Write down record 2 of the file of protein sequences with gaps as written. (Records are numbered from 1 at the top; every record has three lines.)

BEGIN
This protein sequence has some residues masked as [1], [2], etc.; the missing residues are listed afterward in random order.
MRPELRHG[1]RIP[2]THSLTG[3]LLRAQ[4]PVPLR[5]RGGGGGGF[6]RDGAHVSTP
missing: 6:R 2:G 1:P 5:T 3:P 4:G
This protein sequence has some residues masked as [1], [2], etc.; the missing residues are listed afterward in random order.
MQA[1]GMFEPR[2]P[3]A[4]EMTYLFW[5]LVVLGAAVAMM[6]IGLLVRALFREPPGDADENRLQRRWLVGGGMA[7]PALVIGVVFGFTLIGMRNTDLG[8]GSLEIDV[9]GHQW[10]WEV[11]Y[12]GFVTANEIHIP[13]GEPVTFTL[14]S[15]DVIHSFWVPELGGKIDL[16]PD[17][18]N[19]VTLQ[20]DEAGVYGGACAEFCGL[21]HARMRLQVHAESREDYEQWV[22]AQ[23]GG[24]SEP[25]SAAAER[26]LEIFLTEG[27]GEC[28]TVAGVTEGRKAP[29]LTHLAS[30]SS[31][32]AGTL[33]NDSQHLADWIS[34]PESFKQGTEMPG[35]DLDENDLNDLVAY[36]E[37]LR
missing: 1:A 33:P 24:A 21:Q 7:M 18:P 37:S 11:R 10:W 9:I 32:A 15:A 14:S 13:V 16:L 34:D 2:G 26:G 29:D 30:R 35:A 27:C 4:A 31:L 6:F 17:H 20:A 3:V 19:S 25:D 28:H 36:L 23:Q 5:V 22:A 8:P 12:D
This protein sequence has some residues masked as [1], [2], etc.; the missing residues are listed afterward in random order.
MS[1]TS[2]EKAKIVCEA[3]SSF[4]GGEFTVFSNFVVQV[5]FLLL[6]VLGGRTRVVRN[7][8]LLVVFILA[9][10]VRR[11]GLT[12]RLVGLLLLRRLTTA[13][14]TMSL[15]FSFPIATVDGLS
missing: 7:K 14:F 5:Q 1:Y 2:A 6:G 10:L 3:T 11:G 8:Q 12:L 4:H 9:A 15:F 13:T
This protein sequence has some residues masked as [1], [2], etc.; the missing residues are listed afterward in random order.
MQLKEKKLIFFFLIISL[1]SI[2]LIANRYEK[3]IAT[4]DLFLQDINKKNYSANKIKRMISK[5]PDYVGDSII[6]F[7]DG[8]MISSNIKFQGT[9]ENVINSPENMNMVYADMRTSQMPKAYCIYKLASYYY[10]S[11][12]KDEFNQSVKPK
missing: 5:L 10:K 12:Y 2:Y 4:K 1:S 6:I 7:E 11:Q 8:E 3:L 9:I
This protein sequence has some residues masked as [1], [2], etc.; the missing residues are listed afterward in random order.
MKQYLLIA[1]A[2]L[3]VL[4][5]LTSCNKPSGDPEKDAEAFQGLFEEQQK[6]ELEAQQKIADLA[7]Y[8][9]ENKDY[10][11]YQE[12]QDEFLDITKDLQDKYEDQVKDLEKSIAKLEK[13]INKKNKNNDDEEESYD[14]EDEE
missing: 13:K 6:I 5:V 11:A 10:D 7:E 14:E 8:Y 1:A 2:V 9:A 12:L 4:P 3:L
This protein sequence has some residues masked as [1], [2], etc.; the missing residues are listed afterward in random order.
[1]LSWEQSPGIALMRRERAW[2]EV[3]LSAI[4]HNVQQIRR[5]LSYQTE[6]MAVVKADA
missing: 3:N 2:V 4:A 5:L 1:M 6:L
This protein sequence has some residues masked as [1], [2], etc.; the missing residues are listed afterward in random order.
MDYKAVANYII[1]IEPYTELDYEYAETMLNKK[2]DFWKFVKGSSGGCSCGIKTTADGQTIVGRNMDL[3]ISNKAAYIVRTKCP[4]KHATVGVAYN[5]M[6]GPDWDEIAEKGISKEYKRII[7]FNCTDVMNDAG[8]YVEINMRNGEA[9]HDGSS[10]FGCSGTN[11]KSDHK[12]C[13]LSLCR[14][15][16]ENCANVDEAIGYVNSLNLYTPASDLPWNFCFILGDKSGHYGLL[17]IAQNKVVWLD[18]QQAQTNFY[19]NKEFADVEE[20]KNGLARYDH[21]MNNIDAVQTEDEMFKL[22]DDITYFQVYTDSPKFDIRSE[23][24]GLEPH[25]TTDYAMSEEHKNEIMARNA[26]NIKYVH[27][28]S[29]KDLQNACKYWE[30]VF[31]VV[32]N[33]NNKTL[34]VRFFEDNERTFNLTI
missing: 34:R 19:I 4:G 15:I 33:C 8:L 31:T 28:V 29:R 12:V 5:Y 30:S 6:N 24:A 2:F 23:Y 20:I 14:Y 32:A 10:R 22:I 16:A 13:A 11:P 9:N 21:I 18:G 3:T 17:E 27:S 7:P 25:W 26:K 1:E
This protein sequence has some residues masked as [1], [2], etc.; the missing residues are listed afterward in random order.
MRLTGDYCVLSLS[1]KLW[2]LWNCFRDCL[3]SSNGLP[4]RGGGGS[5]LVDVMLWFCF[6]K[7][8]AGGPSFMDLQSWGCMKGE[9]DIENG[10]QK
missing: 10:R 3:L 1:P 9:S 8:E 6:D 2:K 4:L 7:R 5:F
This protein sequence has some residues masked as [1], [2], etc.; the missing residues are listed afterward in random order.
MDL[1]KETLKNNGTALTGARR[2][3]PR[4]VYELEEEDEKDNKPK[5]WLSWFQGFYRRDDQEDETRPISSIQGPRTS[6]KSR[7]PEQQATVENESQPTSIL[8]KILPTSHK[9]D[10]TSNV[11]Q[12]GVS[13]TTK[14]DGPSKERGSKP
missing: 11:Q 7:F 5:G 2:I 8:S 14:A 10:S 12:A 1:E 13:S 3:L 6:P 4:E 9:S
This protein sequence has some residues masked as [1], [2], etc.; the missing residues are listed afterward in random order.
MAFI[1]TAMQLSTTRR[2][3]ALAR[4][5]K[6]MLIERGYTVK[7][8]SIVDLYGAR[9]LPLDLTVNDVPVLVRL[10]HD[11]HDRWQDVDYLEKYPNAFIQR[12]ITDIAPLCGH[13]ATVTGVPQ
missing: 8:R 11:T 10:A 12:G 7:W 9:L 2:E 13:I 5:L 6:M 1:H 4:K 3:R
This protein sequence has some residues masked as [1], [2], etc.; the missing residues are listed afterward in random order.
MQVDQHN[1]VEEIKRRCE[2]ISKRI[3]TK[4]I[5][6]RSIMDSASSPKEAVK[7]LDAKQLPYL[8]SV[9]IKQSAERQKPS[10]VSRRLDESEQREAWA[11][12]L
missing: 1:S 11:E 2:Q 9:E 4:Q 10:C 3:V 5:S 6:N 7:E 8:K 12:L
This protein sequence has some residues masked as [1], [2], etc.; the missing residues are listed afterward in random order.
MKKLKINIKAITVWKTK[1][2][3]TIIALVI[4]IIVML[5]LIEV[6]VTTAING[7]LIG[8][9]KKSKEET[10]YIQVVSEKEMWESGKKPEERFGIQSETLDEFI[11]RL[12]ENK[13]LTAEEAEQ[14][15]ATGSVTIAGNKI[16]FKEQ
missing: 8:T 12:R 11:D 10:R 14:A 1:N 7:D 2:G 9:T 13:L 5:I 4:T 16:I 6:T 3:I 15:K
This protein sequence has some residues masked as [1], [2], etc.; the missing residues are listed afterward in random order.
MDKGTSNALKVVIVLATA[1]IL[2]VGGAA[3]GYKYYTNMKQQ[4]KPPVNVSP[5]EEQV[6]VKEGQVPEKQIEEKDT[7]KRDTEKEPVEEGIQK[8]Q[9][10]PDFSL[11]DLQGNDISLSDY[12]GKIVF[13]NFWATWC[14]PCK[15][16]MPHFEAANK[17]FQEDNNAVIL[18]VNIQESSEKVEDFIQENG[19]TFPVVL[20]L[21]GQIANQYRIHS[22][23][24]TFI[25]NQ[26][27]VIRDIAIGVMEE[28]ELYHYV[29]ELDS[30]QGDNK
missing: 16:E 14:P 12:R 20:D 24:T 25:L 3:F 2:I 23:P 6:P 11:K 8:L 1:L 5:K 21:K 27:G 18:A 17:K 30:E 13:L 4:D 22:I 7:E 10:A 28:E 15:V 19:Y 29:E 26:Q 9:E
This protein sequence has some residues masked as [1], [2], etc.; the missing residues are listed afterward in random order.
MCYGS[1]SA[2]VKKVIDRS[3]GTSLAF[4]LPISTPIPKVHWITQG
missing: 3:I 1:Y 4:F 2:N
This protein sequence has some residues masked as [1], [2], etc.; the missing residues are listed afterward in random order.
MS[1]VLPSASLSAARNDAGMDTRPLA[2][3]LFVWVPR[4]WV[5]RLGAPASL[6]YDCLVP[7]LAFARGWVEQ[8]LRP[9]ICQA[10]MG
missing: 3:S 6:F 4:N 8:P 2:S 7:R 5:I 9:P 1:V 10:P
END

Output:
This protein sequence has some residues masked as [1], [2], etc.; the missing residues are listed afterward in random order.
MQA[1]GMFEPR[2]P[3]A[4]EMTYLFW[5]LVVLGAAVAMM[6]IGLLVRALFREPPGDADENRLQRRWLVGGGMA[7]PALVIGVVFGFTLIGMRNTDLG[8]GSLEIDV[9]GHQW[10]WEV[11]Y[12]GFVTANEIHIP[13]GEPVTFTL[14]S[15]DVIHSFWVPELGGKIDL[16]PD[17][18]N[19]VTLQ[20]DEAGVYGGACAEFCGL[21]HARMRLQVHAESREDYEQWV[22]AQ[23]GG[24]SEP[25]SAAAER[26]LEIFLTEG[27]GEC[28]TVAGVTEGRKAP[29]LTHLAS[30]SS[31][32]AGTL[33]NDSQHLADWIS[34]PESFKQGTEMPG[35]DLDENDLNDLVAY[36]E[37]LR
missing: 1:A 33:P 24:A 21:Q 7:M 18:P 37:S 11:R 10:W 9:I 32:A 15:A 14:S 13:V 16:L 34:D 2:G 26:G 29:D 30:R 35:A 27:C 4:A 31:L 6:F 17:H 20:A 3:V 19:S 25:D 28:H 36:L 23:Q 5:V 22:A 8:P 12:D